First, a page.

Thursday, May 31, 2007

No Tarte Bakery

Cup is empty, spilled
quarter by eighth

into cake of ashes,
bonedust. Spoon

minus table- and tea-.
Unhinged springform,

amorphous bundt. Sugar
dissolved, rippled

down drain. Powder, soda
whisked away. Praise

cookie no more,
praise nothing.

Once pie bubbled
golden with crowns --

not again. Rattle the lock,
lose the key. No taste,

no scent, no
filigree swirl

of icing. Not
a crumb.

Tuesday, May 29, 2007

My Old Wyoming Bed

It has occured to me just how much like the Wyoming topography my bed is. I'm talking mountain ranges and prairies, canyons and perilous ravines. In fact, all last night I slept with my back pushed up against the Continental Divide. It's time for a new mattress. Maybe something more like the Pacific Ocean.

Oh Heavenly Day

Before I left for Wyoming, ten days ago, I planted three pumpkin seedlings and hoped for gentle sun and easy rains. Felt, in fact, as if I was abandoning my children to the elements. (My actual children [my flesh and skin and blood and bone children who are actually now young men and flourish in the absence of their sole parent] barely noticed my departure. In fact, I received a text from Reilly: "stocked up on alcohol". Ah, the joy of being 21....) But I seems that my lettuce thrived the ten days I was gone; we enjoyed the first modest harvest in our salad bowl at dinner last night. But, alas, my dear sweet pumpkins have waned. Slugs have feasted on the tender leaves, and they appear to be stuck in perpetual seedling-hood. Will tomorrow's predicted eighty-five degrees shock them into a new leaf or two?

The cats have been following me around all morning, each in his/her own territorial patch of sun. As the earth turns, and the eastern sun rises higher and the sunny spots on the carpet grow smaller, a battle ensues for the last remaining bits of sunlight. Tip just muscled tiny and elderly Alice from her allotment, where he now luxuriously lounges, fat-belly-up, paws and legs outstretched in some nouveau feline yoga pose. I think cats invented yoga. He's meditating.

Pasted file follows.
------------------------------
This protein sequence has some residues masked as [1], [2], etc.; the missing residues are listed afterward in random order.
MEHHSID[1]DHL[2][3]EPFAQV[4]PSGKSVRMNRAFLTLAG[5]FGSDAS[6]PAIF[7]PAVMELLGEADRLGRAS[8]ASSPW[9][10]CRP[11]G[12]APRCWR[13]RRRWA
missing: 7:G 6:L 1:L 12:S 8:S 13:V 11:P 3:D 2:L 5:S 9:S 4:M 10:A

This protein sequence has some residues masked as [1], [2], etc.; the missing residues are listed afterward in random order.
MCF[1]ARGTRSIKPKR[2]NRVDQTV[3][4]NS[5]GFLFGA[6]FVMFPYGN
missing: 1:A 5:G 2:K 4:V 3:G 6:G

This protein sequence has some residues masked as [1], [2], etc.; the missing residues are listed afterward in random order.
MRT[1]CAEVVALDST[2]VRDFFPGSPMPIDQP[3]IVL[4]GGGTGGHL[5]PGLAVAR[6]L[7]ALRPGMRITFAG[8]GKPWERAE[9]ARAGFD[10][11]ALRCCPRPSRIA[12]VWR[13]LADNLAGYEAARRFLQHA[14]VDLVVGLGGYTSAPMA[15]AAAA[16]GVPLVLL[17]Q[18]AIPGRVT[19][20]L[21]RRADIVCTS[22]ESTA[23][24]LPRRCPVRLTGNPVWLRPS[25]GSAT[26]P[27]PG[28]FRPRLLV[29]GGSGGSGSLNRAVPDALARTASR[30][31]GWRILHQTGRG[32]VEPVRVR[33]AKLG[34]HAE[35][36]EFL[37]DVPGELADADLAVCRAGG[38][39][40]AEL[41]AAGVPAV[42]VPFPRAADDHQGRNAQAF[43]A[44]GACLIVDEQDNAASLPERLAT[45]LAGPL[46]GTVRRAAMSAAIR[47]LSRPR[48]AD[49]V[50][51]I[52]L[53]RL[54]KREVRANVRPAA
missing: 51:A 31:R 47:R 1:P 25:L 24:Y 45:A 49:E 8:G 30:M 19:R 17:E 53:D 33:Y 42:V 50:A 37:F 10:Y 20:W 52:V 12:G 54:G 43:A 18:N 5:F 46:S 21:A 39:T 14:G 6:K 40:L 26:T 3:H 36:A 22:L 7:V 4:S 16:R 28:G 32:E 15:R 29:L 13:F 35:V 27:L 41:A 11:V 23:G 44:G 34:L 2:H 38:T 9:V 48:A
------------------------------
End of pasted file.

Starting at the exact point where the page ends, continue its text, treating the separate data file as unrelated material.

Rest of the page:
Oh heavenly chicadees and robins and Stellar's jays and sparrows and finches and apple trees all leafed out and daisies in bloom and purple rhododendrons and Pat-and-Mary's-pine-tree and pale blue sky and Candy-in-her-pajamas-across-the-street-tending-her-garden and gentle breeze and the red fuzz of new kiwi shoots and the shiny green of new grape leaves and orange poppies that last only a day and forget-me-nots and even the mounds of laundry awaiting me in the basement -- all glorious, all holy.

Monday, May 28, 2007


This just in:

Gin is an effective weed killer that is also pet friendly.
--Lorraine Barrett

Thank-you, Lorraine.

Sunday, May 27, 2007

Off the Road in La Grande, Oregon

Welcome, indeed. Every time I check into a hotel/motel, I feel a pressing need to read the Guest Directory. It's always pretty much the same.....yet I maintain the hope that one of these times something unexpected and fabulous will lie before me for my reading pleasure. I've just finished reading "Hotel Laws of Oregon" and I can state in no uncertain terms that there exists absolutely nothing unexpected and fabulous therein.